Search This Blog

Saturday, September 12, 2009

THE HORACE SILVER QUINTET : Song For My Father (1964)

Not much to say about this one. An instant jazz standard, this song has been covered numerous times. It was inspired by Horace Silver's trip to Brazil, see below.

"Song for My Father," Horace Silver's most commercially successful song, was inspired by the Portuguese music that his father so loved. Rosenthal quotes Silver’s description of how he came to write it: "My dad through the years had always said to me, ‘Why don’t you take some of this Portuguese folk music and put it into jazz?’ I never could see it. To me it always seemed corny – because I was born here into American music, whether it be jazz or whatever. But there is a feeling there: there’s something there that’s valid. I didn’t really get in tune with that feeling until I was invited by Sergio Mendes to his house in Rio de Janeiro. I went to see Carnival and went around to different places he was playing and sat in, and I was fascinated by the musical capabilities of some of the young musicians down there. They were all into this bossa nova thing, which as you know was greatly inspired by our American jazz. I got turned onto that beat. So I got back to New York and I said, ‘I’ll try to write a tune using that rhythm.’ I started fooling around and I came up with the melody and I realized the melody I came up with was akin to Cape Verdean – like something my dad would play. That was ‘Song for My Father.’"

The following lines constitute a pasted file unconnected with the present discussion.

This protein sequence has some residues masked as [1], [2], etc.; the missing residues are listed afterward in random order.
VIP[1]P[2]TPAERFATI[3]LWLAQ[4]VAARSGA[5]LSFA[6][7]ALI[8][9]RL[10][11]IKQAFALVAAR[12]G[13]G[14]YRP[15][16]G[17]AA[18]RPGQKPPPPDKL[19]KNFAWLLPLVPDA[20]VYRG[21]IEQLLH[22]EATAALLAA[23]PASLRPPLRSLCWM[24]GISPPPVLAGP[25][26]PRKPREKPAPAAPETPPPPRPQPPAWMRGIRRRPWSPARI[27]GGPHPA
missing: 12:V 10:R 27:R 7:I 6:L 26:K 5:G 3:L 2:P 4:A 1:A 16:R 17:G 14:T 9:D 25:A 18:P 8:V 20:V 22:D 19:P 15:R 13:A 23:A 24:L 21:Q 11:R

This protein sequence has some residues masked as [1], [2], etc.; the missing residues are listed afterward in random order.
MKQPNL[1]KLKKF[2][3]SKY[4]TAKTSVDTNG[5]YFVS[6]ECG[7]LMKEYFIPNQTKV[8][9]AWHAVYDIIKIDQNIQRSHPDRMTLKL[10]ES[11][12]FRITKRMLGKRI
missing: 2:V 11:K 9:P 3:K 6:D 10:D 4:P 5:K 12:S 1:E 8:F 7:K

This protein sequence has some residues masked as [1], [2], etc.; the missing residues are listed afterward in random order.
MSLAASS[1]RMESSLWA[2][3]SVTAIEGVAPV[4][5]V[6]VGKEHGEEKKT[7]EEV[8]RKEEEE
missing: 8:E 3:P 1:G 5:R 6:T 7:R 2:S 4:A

"Song for My Father" was introduced as the title track on Silver’s 1964 Blue Note Records album and the album cover featured a picture of Silver’s father. The album was a best seller for Blue Note and ranks as one of the greatest mainstream hard bop recordings. Its title song had a notable influence on pop music, with the jazz-rock group Steely Dan borrowing the opening piano notes for their greatest pop hit, "Rikki Don't Lose That Number", and Stevie Wonder borrowing the opening horn riff for his song "Don't You Worry ‘Bout a Thing".

Song : "Song For My Father" by The Horace Silver Quintet
LP "SONG FOR MY FATHER" (Blue Note) 1964

Horace Silver : piano
Carmell Jones : trumpet
Joe Henderson : tenor saxophone
Teddy Smith : bass
Roger Humphries : drums

Get it here : Song For My Father

1 comment:

Dana said...

My favourite decade!

Loving the hints of bossa nova.